9. voo says:

    The "single click starts application" is one of the first settings I always change when on a new linux install. There are just so many things I want to do that involve selecting an item but not executing it.

    What if I want to copy some files around? What if I just selected some item so that I can type the name of the one I'm really interested in? (works much better than scrolling around larger folders and scanning with the eyes)

    If the only thing I'm interested in is starting an application, I don't need the mouse at all – "win key + name + enter" will take care of that. No, when I'm in the explorer I have to do some administrative stuff.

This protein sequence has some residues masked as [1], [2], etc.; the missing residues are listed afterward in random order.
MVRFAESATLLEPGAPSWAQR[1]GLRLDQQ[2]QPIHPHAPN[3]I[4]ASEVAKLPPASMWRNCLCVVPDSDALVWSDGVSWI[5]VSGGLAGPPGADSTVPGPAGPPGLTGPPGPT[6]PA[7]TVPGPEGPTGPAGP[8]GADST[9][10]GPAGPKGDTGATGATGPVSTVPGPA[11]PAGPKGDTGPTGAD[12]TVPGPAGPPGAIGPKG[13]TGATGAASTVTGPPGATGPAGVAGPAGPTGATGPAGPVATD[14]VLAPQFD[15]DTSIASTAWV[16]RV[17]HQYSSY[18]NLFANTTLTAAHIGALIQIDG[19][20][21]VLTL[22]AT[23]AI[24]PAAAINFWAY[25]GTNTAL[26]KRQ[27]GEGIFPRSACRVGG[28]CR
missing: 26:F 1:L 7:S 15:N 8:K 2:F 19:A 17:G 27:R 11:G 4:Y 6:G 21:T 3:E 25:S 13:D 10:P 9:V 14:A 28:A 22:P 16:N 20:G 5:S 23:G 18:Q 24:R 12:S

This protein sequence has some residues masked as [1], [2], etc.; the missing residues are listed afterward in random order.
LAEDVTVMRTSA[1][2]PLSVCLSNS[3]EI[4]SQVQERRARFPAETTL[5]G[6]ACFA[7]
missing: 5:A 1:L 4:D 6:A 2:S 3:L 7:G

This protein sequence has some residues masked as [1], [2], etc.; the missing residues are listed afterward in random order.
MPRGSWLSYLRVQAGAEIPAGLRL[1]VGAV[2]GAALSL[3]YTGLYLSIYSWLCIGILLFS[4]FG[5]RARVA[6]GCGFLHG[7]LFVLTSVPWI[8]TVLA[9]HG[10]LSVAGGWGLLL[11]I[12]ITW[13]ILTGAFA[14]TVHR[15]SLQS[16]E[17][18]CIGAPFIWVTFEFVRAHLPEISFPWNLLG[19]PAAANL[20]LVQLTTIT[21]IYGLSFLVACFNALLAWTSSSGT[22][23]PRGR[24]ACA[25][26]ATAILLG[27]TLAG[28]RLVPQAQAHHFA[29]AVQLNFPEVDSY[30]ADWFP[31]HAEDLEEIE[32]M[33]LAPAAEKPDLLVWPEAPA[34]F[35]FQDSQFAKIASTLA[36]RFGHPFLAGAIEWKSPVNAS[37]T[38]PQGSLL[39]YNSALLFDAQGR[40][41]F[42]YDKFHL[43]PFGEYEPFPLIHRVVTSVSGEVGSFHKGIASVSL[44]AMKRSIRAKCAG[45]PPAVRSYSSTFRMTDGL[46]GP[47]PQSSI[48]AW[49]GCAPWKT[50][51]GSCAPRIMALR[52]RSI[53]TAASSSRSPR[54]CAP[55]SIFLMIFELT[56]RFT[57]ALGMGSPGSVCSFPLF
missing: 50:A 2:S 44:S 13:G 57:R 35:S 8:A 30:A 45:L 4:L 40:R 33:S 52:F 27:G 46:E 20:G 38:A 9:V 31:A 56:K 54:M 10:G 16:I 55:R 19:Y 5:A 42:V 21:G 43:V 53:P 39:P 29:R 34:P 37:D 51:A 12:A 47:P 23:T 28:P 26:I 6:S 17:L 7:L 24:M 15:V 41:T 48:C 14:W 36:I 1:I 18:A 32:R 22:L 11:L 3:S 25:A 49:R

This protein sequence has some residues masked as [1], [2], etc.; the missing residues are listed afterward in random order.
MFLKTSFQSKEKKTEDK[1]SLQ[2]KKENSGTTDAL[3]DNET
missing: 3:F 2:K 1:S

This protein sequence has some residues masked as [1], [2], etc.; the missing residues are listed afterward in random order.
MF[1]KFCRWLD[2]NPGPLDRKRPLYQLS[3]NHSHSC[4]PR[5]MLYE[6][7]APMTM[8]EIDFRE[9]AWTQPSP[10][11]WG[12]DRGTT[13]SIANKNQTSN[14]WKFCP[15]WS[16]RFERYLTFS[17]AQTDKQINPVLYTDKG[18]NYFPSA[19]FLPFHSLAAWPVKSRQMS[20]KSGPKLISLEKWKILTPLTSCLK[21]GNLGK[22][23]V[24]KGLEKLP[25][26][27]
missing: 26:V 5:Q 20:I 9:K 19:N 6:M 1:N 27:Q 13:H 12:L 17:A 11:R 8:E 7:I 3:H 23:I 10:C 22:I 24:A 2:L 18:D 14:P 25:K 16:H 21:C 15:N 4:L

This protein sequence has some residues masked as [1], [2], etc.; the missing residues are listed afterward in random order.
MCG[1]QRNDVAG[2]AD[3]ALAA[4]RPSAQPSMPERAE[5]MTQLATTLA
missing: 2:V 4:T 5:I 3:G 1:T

10. jader3rd says:

    "The values in the registry are loaded and cached at logon; you can update them all you want at runtime, nobody will care."

    That's one the reasons why I'm glad the Metro apps don't have registry access. The registry has to be kept in memory, so that way programs can access the registry values quickly. But not all programs do that. Now that there are a new class of programs which can't use the registry the OS can do a better job of keeping the data in memory that needs to be, and doesn't have to with the data that doesn't.

  11. @Joshua [Updating this would require dragging users kicking and screaming into single-click land.]

    This is exactly what WinRT/Metro accomplishes. :)

  12. Evan says:

    I should also say that my observation was for me personally; if you've got poor motor skills and have trouble double-clicking (heck, even I occasionally do, especially when trying to use a stylus) I could definitely see it going the other way. The setting is nice.